Kennet & Avon Canal

This canal forms part of an 87-mile waterway from Bristol to Reading where it joined the River Thames. The 57-mile canal section links two navigable stretches of rivers, the Avon in the west and the Kennet in the east. The idea of a southern waterway had been mooted as early as the 16th century, but it was not until the early 18th century that the two river stretches were made navigable. Then, in 1788, a “Western Canal” was proposed and following a survey by John Rennie in 1793 the construction of the canal – renamed the Kennet and Avon Canal - began the following year.

The canal took 16 years to build. It was partially opened in 1801 but the Caen Locks at Devizes (see Caen Locks) had yet to be built, and as a result goods had to be unloaded at Foxhanger wharf and transported up the hill by a horse-drawn railway. The completion of the locks in 1810 marked the proper opening of the canal. Other major engineering works included the Bruce Tunnel at Burbage (see Bruce Tunnel) and the pumping station at Crofton (see Crofton Beam Engines). As well as engineers, the construction of canals at the beginning of the Industrial Revolution required an immense pool of manual labour. Known as navigators, this description was colloquially abbreviated to navvies, and the term “navvy” is still used to refer to construction workers. 

In its heyday the canal was a commercial success with 60-ton barges, transporting mainly coal and stone, operating along its length. The advent of the Great Western Railway in the 1840s then started to erode much of the canal traffic despite the canal company offering lower tariffs, and by the end of the 1870s the canal was in terminal decline for heavy goods transportation. At the start of the second world war the canal experienced an unexpected new lease of life. With the threat of invasion imminent, it formed the Blue Line, one of a series of planned military defensive lines; a number of pill boxes were built to defend key points and some of these can still be seen. By the end of the war the canal had fallen into complete disrepair and a public inquiry saw no justification in restoring it. Fortunately, this was overtaken by a government white paper, and in 1962 the Kennet and Avon Canal Trust was formed to undertake its restoration.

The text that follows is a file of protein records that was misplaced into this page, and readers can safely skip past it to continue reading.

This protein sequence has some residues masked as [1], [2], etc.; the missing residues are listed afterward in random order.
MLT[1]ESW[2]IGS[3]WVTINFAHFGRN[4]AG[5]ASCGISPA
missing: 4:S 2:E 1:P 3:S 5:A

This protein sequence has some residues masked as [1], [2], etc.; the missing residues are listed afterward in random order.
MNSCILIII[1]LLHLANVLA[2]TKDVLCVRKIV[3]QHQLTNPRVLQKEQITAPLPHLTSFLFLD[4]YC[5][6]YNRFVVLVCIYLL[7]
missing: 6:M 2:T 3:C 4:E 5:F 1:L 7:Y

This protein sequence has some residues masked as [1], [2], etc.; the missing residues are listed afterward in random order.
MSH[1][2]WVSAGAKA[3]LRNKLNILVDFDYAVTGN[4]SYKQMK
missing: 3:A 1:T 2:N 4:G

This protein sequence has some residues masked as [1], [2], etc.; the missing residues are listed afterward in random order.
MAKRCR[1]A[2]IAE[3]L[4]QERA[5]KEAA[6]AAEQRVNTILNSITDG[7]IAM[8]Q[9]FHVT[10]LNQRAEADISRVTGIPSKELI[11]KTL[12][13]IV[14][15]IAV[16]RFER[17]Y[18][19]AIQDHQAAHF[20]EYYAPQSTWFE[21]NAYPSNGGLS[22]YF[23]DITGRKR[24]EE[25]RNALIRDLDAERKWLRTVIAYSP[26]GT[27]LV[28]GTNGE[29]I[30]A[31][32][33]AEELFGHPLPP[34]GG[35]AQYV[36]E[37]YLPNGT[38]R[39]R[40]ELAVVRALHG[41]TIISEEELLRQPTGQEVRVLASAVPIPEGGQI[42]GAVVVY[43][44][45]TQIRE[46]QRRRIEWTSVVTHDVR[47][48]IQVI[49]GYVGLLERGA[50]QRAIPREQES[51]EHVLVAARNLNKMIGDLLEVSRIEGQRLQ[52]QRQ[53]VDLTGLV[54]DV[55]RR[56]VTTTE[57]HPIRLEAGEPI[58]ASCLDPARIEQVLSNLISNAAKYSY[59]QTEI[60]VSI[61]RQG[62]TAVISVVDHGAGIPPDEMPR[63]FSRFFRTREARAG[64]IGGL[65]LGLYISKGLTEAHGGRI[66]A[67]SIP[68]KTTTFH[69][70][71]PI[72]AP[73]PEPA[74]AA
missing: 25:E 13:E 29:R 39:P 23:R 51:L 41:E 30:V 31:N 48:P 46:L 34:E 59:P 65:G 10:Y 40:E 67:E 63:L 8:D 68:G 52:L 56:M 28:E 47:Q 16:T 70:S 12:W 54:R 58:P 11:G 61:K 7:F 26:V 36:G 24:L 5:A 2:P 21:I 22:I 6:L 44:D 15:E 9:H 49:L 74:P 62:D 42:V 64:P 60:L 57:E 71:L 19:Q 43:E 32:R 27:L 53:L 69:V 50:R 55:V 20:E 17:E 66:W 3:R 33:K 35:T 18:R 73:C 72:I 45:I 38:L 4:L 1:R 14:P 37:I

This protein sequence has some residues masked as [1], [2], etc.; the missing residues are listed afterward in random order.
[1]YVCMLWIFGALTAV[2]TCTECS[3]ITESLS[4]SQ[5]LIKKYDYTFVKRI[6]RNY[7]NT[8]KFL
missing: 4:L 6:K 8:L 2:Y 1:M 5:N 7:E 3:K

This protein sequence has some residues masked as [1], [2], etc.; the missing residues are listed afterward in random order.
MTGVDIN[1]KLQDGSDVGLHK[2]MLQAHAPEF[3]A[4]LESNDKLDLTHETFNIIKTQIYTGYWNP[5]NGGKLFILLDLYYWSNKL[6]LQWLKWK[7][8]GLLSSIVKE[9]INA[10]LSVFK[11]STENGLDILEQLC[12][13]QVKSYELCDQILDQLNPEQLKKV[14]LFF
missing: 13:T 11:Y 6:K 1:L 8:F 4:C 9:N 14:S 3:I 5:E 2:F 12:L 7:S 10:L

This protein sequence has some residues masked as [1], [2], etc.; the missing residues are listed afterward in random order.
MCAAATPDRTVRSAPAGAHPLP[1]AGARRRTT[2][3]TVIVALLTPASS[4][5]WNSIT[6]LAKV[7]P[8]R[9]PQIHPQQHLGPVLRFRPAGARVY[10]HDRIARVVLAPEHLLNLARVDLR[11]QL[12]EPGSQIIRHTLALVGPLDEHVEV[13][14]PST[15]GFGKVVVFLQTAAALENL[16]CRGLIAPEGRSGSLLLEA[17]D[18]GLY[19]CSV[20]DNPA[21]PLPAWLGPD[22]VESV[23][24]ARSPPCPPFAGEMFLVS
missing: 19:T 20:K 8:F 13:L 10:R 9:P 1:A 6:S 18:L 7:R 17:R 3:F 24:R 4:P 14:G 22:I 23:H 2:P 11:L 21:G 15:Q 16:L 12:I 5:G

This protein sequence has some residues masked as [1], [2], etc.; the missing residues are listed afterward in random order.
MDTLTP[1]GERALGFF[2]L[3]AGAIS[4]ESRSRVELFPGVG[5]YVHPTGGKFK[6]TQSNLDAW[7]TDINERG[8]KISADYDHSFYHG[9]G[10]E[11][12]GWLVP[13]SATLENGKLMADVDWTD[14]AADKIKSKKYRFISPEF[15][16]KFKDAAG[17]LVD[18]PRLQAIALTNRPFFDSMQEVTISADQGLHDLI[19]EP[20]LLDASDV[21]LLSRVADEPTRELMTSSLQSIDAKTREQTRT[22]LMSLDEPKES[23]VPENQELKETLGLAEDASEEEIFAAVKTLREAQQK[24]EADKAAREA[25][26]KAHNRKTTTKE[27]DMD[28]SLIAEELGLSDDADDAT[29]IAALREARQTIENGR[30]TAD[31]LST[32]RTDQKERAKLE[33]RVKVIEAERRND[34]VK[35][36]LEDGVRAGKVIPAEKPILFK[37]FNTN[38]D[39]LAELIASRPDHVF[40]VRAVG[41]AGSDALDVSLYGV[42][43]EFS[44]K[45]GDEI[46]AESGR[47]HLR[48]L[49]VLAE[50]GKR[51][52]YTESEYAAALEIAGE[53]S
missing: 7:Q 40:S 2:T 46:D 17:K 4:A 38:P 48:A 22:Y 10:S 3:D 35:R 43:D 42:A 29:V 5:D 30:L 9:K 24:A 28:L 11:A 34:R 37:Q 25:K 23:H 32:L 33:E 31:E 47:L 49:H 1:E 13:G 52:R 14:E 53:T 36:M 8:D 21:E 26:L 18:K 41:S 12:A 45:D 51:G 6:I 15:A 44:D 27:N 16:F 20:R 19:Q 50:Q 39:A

Restoration was a lengthy process, and it was not until 1990 that the canal was formally reopened by the Queen. Now popular as a leisure facility, it is used by narrow boats, cruisers and canoes. The canal also provides fishing along its length, most of it leased to local angling clubs. An important ecology habitat, it is home to a range of wildlife including birds, dragon flies and water voles.

The Kennet and Avon Canal Museum, located in an old bonded warehouse on Devizes Wharf, provides a history of the canal. There is a pay car park adjacent to the museum.